In 2014, the Food and Drug Administration (FDA) launched its first tobacco-focused public education campaign, The Real Cost, aimed at reducing tobacco use among 12- to 17-year-olds in the United States. This study describes The Real Cost message strategy, implementation, and initial evaluation findings. The campaign was designed to encourage youth who had never smoked but are susceptible to trying cigarettes (susceptible nonsmokers) and youth who have previously experimented with smoking (experimenters) to reassess what they know about the "costs" of tobacco use to their body and mind. The Real Cost aired on national television, online, radio, and other media channels, resulting in high awareness levels. Overall, 89.0% of U.S. youth were aware of at least one advertisement 6 to 8 months after campaign launch, and high levels of awareness were attained within the campaign's two targeted audiences: susceptible nonsmokers (90.5%) and experimenters (94.6%). Most youth consider The Real Cost advertising to be effective, based on assessments of ad perceived effectiveness (mean = 4.0 on a scale from 1.0 to 5.0). High levels of awareness and positive ad reactions are requisite proximal indicators of health behavioral change. Additional research is being conducted to assess whether potential shifts in population-level cognitions and/or behaviors are attributable to this campaign. Current findings demonstrate that The Real Cost has attained high levels of ad awareness which is a critical first step in achieving positive changes in tobacco-related attitudes and behaviors. These data can also be used to inform ongoing message and media strategies for The Real Cost and other U.S. youth tobacco prevention campaigns.


Asunto(s)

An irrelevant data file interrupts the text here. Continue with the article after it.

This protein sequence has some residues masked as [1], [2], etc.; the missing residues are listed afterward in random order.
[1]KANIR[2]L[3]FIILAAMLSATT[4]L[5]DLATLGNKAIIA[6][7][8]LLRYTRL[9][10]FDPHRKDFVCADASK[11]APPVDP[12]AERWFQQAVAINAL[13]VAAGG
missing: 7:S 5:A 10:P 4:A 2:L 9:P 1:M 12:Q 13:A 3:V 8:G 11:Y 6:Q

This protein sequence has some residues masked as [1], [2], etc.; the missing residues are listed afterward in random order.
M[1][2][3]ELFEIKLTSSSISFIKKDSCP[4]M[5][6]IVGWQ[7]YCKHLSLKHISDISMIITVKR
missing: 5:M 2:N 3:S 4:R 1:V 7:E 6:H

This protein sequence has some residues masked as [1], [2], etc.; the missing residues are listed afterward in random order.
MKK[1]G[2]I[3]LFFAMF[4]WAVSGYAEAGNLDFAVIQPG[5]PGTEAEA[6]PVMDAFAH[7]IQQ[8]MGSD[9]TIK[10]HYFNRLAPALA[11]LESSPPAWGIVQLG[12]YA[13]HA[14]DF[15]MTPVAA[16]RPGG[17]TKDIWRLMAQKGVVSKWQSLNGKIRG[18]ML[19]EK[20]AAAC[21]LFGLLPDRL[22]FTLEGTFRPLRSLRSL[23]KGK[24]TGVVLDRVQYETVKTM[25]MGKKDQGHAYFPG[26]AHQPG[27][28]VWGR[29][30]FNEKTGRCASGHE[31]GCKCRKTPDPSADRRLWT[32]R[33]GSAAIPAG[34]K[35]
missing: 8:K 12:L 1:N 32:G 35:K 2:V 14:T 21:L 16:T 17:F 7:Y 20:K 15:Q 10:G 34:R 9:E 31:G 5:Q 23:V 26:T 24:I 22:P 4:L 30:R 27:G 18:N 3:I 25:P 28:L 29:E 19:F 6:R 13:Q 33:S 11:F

Actitud Frente a la Salud , Promoción de la Salud , Uso de Tabaco/prevención & control , Adolescente , Concienciación , Niño , Femenino , Humanos , Masculino , Medios de Comunicación de Masas , Fumar/efectos adversos , Fumar/psicología , Prevención del Hábito de Fumar , Encuestas y Cuestionarios , Uso de Tabaco/efectos adversos , Uso de Tabaco/psicología , Estados Unidos
12.
Am J Prev Med ; 49(5): 686-693, 2015 Nov.
Artículo en Inglés | MEDLINE | ID: mdl-26163170

RESUMEN

INTRODUCTION: Adolescents' use of electronic cigarettes (e-cigarettes) and exposure to e-cigarette TV advertising have increased in recent years, despite questions about their safety. The current study tests whether exposure to e-cigarette TV advertisements influences intentions to use e-cigarettes in the future and related attitudes. METHODS: A parallel-group randomized controlled experiment was conducted and analyzed in 2014 using an online survey with a convenience sample of 3,655 U.S. adolescents aged 13-17 years who had never tried e-cigarettes. Adolescents in the treatment group viewed four e-cigarette TV advertisements. RESULTS: Adolescents in the treatment group reported a greater likelihood of future e-cigarette use compared with the control group. ORs for the treatment group were 1.54 (p=0.001) for trying an e-cigarette soon; 1.43 (p=0.003) for trying an e-cigarette within the next year; and 1.29 (p=0.02) for trying an e-cigarette if a best friend offered one. Adolescents in the treatment group had higher odds of agreeing that e-cigarettes can be used in places where cigarettes are not allowed (OR=1.71, p<0.001); can be used without affecting those around you (OR=1.83, p<0.001); are a safer alternative to cigarettes (OR=1.19, p=0.01); and are less toxic (OR=1.16, p=0.03). CONCLUSIONS: Exposure to e-cigarette advertising had relatively large and consistent effects across experimental outcomes. Together with the simultaneous increase in e-cigarette advertising exposure and e-cigarette use among adolescents, findings suggest that e-cigarette advertising is persuading adolescents to try this novel product. This raises concerns that continued unregulated e-cigarette advertising will contribute to potential individual- and population-level harm.


Asunto(s)
Publicidad , Actitud Frente a la Salud , Sistemas Electrónicos de Liberación de Nicotina/psicología , Intención , Adolescente , Femenino , Humanos , Modelos Logísticos , Masculino , Encuestas y Cuestionarios , Estados Unidos